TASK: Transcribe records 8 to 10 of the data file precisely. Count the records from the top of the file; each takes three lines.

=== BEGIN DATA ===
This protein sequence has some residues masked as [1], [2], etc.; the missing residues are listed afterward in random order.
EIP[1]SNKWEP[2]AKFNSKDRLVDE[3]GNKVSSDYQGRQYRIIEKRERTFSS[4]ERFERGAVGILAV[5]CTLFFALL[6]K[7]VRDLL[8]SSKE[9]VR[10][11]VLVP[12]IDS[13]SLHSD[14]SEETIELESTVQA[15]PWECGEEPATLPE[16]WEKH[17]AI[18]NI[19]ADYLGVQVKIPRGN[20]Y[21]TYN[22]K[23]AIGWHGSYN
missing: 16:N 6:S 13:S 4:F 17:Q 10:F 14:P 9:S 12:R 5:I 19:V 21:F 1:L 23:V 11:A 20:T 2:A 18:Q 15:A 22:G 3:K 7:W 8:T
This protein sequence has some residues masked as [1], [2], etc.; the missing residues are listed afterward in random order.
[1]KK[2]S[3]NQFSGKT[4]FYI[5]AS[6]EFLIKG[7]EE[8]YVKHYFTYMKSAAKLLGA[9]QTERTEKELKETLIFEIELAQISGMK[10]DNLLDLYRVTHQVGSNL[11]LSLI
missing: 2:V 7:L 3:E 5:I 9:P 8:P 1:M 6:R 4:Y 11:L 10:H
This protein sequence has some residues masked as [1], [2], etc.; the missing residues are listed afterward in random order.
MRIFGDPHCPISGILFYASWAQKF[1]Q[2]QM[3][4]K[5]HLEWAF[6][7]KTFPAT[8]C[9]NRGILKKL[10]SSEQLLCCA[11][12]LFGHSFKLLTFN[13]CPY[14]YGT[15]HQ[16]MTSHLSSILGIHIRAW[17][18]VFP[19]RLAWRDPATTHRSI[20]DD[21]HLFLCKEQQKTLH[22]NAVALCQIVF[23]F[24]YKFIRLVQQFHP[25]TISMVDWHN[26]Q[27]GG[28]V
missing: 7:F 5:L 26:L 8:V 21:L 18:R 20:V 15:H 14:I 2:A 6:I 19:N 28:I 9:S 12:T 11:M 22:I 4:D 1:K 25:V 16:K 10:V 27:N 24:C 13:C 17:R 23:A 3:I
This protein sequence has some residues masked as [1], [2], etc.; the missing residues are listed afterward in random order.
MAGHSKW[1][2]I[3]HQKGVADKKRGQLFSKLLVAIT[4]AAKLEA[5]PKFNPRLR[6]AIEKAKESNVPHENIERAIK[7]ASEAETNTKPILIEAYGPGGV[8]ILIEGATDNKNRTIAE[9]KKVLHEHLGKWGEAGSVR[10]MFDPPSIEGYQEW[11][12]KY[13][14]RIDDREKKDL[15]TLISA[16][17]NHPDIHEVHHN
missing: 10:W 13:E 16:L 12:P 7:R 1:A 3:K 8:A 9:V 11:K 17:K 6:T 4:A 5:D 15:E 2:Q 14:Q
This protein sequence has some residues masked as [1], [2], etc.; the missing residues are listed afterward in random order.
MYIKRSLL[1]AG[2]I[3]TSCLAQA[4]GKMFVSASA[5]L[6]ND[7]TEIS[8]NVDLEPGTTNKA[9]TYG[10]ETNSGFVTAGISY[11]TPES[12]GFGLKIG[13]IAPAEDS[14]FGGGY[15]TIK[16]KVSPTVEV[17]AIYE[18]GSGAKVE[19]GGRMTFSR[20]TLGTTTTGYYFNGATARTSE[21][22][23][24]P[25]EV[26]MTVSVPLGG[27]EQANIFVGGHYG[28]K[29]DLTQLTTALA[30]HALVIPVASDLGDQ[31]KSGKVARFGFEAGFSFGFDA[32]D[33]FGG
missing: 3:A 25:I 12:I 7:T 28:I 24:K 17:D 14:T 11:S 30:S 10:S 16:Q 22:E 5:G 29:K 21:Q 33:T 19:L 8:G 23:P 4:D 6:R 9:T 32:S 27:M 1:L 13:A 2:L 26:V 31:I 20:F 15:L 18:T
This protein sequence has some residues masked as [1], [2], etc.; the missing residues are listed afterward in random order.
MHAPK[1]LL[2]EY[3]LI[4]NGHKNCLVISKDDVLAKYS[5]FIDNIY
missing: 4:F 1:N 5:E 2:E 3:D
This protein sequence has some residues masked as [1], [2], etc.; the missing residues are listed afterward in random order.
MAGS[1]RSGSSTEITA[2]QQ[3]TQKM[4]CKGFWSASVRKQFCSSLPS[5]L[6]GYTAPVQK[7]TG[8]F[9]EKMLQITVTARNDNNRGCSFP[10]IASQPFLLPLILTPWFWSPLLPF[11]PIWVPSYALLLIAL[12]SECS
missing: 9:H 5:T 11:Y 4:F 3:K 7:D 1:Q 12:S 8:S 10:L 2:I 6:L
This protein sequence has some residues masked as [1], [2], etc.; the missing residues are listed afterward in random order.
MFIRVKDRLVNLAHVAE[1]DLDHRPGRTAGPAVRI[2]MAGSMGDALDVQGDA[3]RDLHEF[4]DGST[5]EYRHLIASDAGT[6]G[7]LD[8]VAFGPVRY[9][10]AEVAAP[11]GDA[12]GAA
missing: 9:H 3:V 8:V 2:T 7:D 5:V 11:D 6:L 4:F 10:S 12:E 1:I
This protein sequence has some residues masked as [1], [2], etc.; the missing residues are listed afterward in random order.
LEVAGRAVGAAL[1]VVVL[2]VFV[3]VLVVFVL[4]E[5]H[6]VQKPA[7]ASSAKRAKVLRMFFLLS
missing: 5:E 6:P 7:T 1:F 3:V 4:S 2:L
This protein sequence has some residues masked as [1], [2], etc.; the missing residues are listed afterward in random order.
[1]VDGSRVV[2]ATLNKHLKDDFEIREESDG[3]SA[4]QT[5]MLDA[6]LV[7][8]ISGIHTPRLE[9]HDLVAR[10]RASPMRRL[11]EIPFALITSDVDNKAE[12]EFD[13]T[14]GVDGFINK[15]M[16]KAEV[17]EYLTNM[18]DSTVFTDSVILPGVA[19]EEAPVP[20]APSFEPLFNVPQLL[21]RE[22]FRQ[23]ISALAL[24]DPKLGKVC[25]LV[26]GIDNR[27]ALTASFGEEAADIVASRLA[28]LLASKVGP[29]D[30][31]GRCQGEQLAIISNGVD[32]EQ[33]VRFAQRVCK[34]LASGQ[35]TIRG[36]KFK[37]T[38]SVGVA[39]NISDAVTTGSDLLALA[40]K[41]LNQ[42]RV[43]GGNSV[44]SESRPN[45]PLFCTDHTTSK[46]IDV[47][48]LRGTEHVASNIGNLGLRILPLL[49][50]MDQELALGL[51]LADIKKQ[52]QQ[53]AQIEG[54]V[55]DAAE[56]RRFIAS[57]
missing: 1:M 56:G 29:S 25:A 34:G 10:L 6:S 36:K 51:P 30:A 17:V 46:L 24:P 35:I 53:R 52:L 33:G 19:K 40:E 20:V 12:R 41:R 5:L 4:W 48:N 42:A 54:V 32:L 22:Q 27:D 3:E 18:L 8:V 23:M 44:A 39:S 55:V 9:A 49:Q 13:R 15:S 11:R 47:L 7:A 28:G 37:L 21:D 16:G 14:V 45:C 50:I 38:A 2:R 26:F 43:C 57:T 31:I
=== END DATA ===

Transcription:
This protein sequence has some residues masked as [1], [2], etc.; the missing residues are listed afterward in random order.
MFIRVKDRLVNLAHVAE[1]DLDHRPGRTAGPAVRI[2]MAGSMGDALDVQGDA[3]RDLHEF[4]DGST[5]EYRHLIASDAGT[6]G[7]LD[8]VAFGPVRY[9][10]AEVAAP[11]GDA[12]GAA
missing: 9:H 3:V 8:V 2:T 7:D 5:V 11:D 6:L 4:F 10:S 12:E 1:I
This protein sequence has some residues masked as [1], [2], etc.; the missing residues are listed afterward in random order.
LEVAGRAVGAAL[1]VVVL[2]VFV[3]VLVVFVL[4]E[5]H[6]VQKPA[7]ASSAKRAKVLRMFFLLS
missing: 5:E 6:P 7:T 1:F 3:V 4:S 2:L
This protein sequence has some residues masked as [1], [2], etc.; the missing residues are listed afterward in random order.
[1]VDGSRVV[2]ATLNKHLKDDFEIREESDG[3]SA[4]QT[5]MLDA[6]LV[7][8]ISGIHTPRLE[9]HDLVAR[10]RASPMRRL[11]EIPFALITSDVDNKAE[12]EFD[13]T[14]GVDGFINK[15]M[16]KAEV[17]EYLTNM[18]DSTVFTDSVILPGVA[19]EEAPVP[20]APSFEPLFNVPQLL[21]RE[22]FRQ[23]ISALAL[24]DPKLGKVC[25]LV[26]GIDNR[27]ALTASFGEEAADIVASRLA[28]LLASKVGP[29]D[30][31]GRCQGEQLAIISNGVD[32]EQ[33]VRFAQRVCK[34]LASGQ[35]TIRG[36]KFK[37]T[38]SVGVA[39]NISDAVTTGSDLLALA[40]K[41]LNQ[42]RV[43]GGNSV[44]SESRPN[45]PLFCTDHTTSK[46]IDV[47][48]LRGTEHVASNIGNLGLRILPLL[49][50]MDQELALGL[51]LADIKKQ[52]QQ[53]AQIEG[54]V[55]DAAE[56]RRFIAS[57]
missing: 1:M 56:G 29:S 25:A 34:G 10:L 6:S 36:K 51:P 30:A 17:V 46:L 24:P 35:I 53:R 52:L 33:G 19:K 40:E 20:V 12:R 41:R 5:L 4:W 48:N 42:A 54:V 32:L 22:Q 27:D 3:E 18:L 8:V 23:M 44:A 39:S 55:V 9:A 49:Q 13:R 15:S 11:R 47:L 7:A 28:G 37:L 21:D 16:G 14:V 45:C 50:I 38:A 2:R 26:F 43:C 57:T 31:I